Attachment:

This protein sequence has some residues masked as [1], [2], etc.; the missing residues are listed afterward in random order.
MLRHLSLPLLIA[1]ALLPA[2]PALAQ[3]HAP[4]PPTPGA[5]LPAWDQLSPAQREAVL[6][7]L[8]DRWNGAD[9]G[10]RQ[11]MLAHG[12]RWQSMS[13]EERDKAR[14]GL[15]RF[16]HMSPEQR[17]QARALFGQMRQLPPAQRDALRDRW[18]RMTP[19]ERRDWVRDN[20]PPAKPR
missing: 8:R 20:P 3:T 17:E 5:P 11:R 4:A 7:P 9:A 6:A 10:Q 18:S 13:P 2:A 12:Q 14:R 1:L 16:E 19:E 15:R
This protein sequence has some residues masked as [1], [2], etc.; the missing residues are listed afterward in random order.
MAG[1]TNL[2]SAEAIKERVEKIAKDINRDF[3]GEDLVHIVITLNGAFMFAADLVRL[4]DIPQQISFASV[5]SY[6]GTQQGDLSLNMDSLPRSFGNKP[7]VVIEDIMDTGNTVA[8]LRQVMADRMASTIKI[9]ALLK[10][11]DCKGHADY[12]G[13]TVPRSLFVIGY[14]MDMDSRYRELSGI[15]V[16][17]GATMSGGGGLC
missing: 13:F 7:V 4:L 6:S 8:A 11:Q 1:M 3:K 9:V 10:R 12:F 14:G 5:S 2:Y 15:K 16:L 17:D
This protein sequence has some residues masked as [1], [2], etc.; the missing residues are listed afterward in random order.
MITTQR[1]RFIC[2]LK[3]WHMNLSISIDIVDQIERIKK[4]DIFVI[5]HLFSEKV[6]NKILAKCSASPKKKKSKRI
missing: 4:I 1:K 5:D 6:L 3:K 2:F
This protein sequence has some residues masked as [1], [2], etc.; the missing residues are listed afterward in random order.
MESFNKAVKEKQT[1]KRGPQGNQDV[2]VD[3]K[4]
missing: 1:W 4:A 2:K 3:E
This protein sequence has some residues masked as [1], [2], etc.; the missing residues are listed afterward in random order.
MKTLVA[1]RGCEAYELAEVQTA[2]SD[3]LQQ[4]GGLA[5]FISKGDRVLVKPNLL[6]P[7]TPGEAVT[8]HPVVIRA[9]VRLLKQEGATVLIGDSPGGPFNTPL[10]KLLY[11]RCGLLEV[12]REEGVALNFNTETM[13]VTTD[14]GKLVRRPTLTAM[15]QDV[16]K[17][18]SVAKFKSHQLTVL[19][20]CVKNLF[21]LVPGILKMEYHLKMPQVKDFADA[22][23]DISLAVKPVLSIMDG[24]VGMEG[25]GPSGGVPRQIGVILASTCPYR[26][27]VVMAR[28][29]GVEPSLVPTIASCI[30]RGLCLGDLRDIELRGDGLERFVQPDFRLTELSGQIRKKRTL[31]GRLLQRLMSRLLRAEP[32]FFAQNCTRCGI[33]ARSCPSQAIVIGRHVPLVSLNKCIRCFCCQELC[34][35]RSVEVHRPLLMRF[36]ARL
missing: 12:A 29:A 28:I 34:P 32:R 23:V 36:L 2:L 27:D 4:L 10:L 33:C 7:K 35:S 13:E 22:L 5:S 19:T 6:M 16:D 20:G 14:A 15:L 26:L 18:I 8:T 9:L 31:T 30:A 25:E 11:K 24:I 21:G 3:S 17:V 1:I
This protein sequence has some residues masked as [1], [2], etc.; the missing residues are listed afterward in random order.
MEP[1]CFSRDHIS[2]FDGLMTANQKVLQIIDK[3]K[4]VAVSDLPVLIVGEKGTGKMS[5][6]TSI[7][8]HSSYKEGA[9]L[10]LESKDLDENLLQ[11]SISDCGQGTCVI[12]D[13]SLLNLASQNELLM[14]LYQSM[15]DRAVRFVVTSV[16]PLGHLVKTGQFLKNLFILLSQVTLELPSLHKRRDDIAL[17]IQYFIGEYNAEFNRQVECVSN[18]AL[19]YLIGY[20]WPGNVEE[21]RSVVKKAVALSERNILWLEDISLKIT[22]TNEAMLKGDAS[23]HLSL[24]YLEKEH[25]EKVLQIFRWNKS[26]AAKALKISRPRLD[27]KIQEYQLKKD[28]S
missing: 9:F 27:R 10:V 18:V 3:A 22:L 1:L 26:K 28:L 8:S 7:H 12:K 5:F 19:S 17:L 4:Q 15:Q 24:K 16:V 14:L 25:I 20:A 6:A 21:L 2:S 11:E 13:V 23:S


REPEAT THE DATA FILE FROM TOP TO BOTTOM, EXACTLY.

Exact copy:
This protein sequence has some residues masked as [1], [2], etc.; the missing residues are listed afterward in random order.
MLRHLSLPLLIA[1]ALLPA[2]PALAQ[3]HAP[4]PPTPGA[5]LPAWDQLSPAQREAVL[6][7]L[8]DRWNGAD[9]G[10]RQ[11]MLAHG[12]RWQSMS[13]EERDKAR[14]GL[15]RF[16]HMSPEQR[17]QARALFGQMRQLPPAQRDALRDRW[18]RMTP[19]ERRDWVRDN[20]PPAKPR
missing: 8:R 20:P 3:T 17:E 5:P 11:R 4:A 7:P 9:A 6:A 10:Q 18:S 13:P 2:A 12:Q 14:R 1:L 16:E 19:E 15:R
This protein sequence has some residues masked as [1], [2], etc.; the missing residues are listed afterward in random order.
MAG[1]TNL[2]SAEAIKERVEKIAKDINRDF[3]GEDLVHIVITLNGAFMFAADLVRL[4]DIPQQISFASV[5]SY[6]GTQQGDLSLNMDSLPRSFGNKP[7]VVIEDIMDTGNTVA[8]LRQVMADRMASTIKI[9]ALLK[10][11]DCKGHADY[12]G[13]TVPRSLFVIGY[14]MDMDSRYRELSGI[15]V[16][17]GATMSGGGGLC
missing: 13:F 7:V 4:L 6:S 8:A 11:Q 1:M 3:K 9:V 10:R 12:F 14:G 5:S 2:Y 15:K 16:L 17:D
This protein sequence has some residues masked as [1], [2], etc.; the missing residues are listed afterward in random order.
MITTQR[1]RFIC[2]LK[3]WHMNLSISIDIVDQIERIKK[4]DIFVI[5]HLFSEKV[6]NKILAKCSASPKKKKSKRI
missing: 4:I 1:K 5:D 6:L 3:K 2:F
This protein sequence has some residues masked as [1], [2], etc.; the missing residues are listed afterward in random order.
MESFNKAVKEKQT[1]KRGPQGNQDV[2]VD[3]K[4]
missing: 1:W 4:A 2:K 3:E
This protein sequence has some residues masked as [1], [2], etc.; the missing residues are listed afterward in random order.
MKTLVA[1]RGCEAYELAEVQTA[2]SD[3]LQQ[4]GGLA[5]FISKGDRVLVKPNLL[6]P[7]TPGEAVT[8]HPVVIRA[9]VRLLKQEGATVLIGDSPGGPFNTPL[10]KLLY[11]RCGLLEV[12]REEGVALNFNTETM[13]VTTD[14]GKLVRRPTLTAM[15]QDV[16]K[17][18]SVAKFKSHQLTVL[19][20]CVKNLF[21]LVPGILKMEYHLKMPQVKDFADA[22][23]DISLAVKPVLSIMDG[24]VGMEG[25]GPSGGVPRQIGVILASTCPYR[26][27]VVMAR[28][29]GVEPSLVPTIASCI[30]RGLCLGDLRDIELRGDGLERFVQPDFRLTELSGQIRKKRTL[31]GRLLQRLMSRLLRAEP[32]FFAQNCTRCGI[33]ARSCPSQAIVIGRHVPLVSLNKCIRCFCCQELC[34][35]RSVEVHRPLLMRF[36]ARL
missing: 12:A 29:A 28:I 34:P 32:R 23:V 36:L 2:L 27:D 4:L 10:L 33:C 7:K 35:S 13:E 22:L 5:S 19:T 6:M 16:D 20:G 14:A 15:L 26:L 18:I 8:T 9:L 31:T 30:A 25:E 11:K 24:I 21:G 3:S 17:V 1:I
This protein sequence has some residues masked as [1], [2], etc.; the missing residues are listed afterward in random order.
MEP[1]CFSRDHIS[2]FDGLMTANQKVLQIIDK[3]K[4]VAVSDLPVLIVGEKGTGKMS[5][6]TSI[7][8]HSSYKEGA[9]L[10]LESKDLDENLLQ[11]SISDCGQGTCVI[12]D[13]SLLNLASQNELLM[14]LYQSM[15]DRAVRFVVTSV[16]PLGHLVKTGQFLKNLFILLSQVTLELPSLHKRRDDIAL[17]IQYFIGEYNAEFNRQVECVSN[18]AL[19]YLIGY[20]WPGNVEE[21]RSVVKKAVALSERNILWLEDISLKIT[22]TNEAMLKGDAS[23]HLSL[24]YLEKEH[25]EKVLQIFRWNKS[26]AAKALKISRPRLD[27]KIQEYQLKKD[28]S
missing: 9:F 27:R 10:V 18:V 3:A 22:L 1:L 26:K 28:L 8:S 7:H 12:K 5:F 19:S 17:L 4:Q 15:Q 24:K 16:V 14:L 25:I 20:A 6:A 21:L 2:S 11:E 13:V 23:S